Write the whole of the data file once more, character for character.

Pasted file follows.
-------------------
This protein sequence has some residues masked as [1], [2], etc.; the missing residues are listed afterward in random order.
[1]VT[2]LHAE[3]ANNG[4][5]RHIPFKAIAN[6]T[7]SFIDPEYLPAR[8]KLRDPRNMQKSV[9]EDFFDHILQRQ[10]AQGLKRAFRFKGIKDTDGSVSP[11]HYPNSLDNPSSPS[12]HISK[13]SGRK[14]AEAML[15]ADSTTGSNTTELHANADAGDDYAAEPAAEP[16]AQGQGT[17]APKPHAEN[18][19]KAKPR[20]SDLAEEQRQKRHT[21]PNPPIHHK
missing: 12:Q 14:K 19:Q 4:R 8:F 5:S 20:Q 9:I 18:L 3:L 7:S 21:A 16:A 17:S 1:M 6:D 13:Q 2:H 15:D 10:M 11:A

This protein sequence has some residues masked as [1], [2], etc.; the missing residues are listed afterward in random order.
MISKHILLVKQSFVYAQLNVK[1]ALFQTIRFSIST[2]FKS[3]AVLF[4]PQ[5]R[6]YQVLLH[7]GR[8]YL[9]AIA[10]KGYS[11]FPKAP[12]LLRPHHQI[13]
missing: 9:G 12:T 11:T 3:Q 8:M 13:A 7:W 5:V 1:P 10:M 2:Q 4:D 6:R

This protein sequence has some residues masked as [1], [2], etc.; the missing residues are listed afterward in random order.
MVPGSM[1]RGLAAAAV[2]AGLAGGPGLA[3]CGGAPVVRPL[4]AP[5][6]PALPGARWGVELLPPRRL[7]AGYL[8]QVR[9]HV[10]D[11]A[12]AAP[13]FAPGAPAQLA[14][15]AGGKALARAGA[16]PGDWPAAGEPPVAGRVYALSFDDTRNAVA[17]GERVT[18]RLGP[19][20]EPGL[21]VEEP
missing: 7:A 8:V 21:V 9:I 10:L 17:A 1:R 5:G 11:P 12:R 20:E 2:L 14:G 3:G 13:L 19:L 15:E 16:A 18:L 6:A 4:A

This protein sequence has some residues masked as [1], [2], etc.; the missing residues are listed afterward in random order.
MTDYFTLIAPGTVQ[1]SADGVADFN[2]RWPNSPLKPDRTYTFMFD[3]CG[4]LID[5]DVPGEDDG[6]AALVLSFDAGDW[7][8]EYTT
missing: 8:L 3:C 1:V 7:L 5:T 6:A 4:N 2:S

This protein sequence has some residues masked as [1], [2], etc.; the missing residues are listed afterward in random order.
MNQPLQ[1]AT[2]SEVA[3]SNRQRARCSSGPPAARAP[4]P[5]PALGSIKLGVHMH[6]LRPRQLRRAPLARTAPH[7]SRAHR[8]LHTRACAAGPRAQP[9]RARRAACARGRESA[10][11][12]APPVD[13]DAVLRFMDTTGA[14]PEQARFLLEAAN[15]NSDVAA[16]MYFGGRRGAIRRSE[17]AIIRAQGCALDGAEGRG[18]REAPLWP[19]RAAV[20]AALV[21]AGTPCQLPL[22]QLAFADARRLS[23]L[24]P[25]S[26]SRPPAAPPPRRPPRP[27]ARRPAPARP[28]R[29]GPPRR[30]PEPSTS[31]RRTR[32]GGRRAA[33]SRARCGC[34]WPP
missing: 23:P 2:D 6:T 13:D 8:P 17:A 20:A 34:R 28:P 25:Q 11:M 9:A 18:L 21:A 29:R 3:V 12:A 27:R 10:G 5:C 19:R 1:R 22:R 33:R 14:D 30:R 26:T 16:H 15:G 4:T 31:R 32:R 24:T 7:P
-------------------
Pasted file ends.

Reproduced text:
This protein sequence has some residues masked as [1], [2], etc.; the missing residues are listed afterward in random order.
[1]VT[2]LHAE[3]ANNG[4][5]RHIPFKAIAN[6]T[7]SFIDPEYLPAR[8]KLRDPRNMQKSV[9]EDFFDHILQRQ[10]AQGLKRAFRFKGIKDTDGSVSP[11]HYPNSLDNPSSPS[12]HISK[13]SGRK[14]AEAML[15]ADSTTGSNTTELHANADAGDDYAAEPAAEP[16]AQGQGT[17]APKPHAEN[18][19]KAKPR[20]SDLAEEQRQKRHT[21]PNPPIHHK
missing: 12:Q 14:K 19:Q 4:R 8:F 5:S 20:Q 9:I 18:L 3:L 7:S 21:A 16:A 17:S 1:M 6:D 13:Q 2:H 15:D 10:M 11:A

This protein sequence has some residues masked as [1], [2], etc.; the missing residues are listed afterward in random order.
MISKHILLVKQSFVYAQLNVK[1]ALFQTIRFSIST[2]FKS[3]AVLF[4]PQ[5]R[6]YQVLLH[7]GR[8]YL[9]AIA[10]KGYS[11]FPKAP[12]LLRPHHQI[13]
missing: 9:G 12:T 11:T 3:Q 8:M 13:A 7:W 5:V 1:P 10:M 2:Q 4:D 6:R

This protein sequence has some residues masked as [1], [2], etc.; the missing residues are listed afterward in random order.
MVPGSM[1]RGLAAAAV[2]AGLAGGPGLA[3]CGGAPVVRPL[4]AP[5][6]PALPGARWGVELLPPRRL[7]AGYL[8]QVR[9]HV[10]D[11]A[12]AAP[13]FAPGAPAQLA[14][15]AGGKALARAGA[16]PGDWPAAGEPPVAGRVYALSFDDTRNAVA[17]GERVT[18]RLGP[19][20]EPGL[21]VEEP
missing: 7:A 8:V 21:V 9:I 10:L 17:A 1:R 5:G 11:P 12:R 20:E 2:L 14:G 3:G 13:L 19:L 15:E 16:A 18:L 6:A 4:A

This protein sequence has some residues masked as [1], [2], etc.; the missing residues are listed afterward in random order.
MTDYFTLIAPGTVQ[1]SADGVADFN[2]RWPNSPLKPDRTYTFMFD[3]CG[4]LID[5]DVPGEDDG[6]AALVLSFDAGDW[7][8]EYTT
missing: 8:L 3:C 1:V 7:L 5:T 6:A 4:N 2:S

This protein sequence has some residues masked as [1], [2], etc.; the missing residues are listed afterward in random order.
MNQPLQ[1]AT[2]SEVA[3]SNRQRARCSSGPPAARAP[4]P[5]PALGSIKLGVHMH[6]LRPRQLRRAPLARTAPH[7]SRAHR[8]LHTRACAAGPRAQP[9]RARRAACARGRESA[10][11][12]APPVD[13]DAVLRFMDTTGA[14]PEQARFLLEAAN[15]NSDVAA[16]MYFGGRRGAIRRSE[17]AIIRAQGCALDGAEGRG[18]REAPLWP[19]RAAV[20]AALV[21]AGTPCQLPL[22]QLAFADARRLS[23]L[24]P[25]S[26]SRPPAAPPPRRPPRP[27]ARRPAPARP[28]R[29]GPPRR[30]PEPSTS[31]RRTR[32]GGRRAA[33]SRARCGC[34]WPP
missing: 23:P 2:D 6:T 13:D 8:P 17:A 20:A 34:R 28:P 25:Q 11:M 9:A 18:L 21:A 29:R 3:V 12:A 27:R 10:G 5:C 19:R 1:R 22:R 33:R 14:D 30:R 26:T 16:H 15:G 4:T 31:R 32:R 24:T 7:P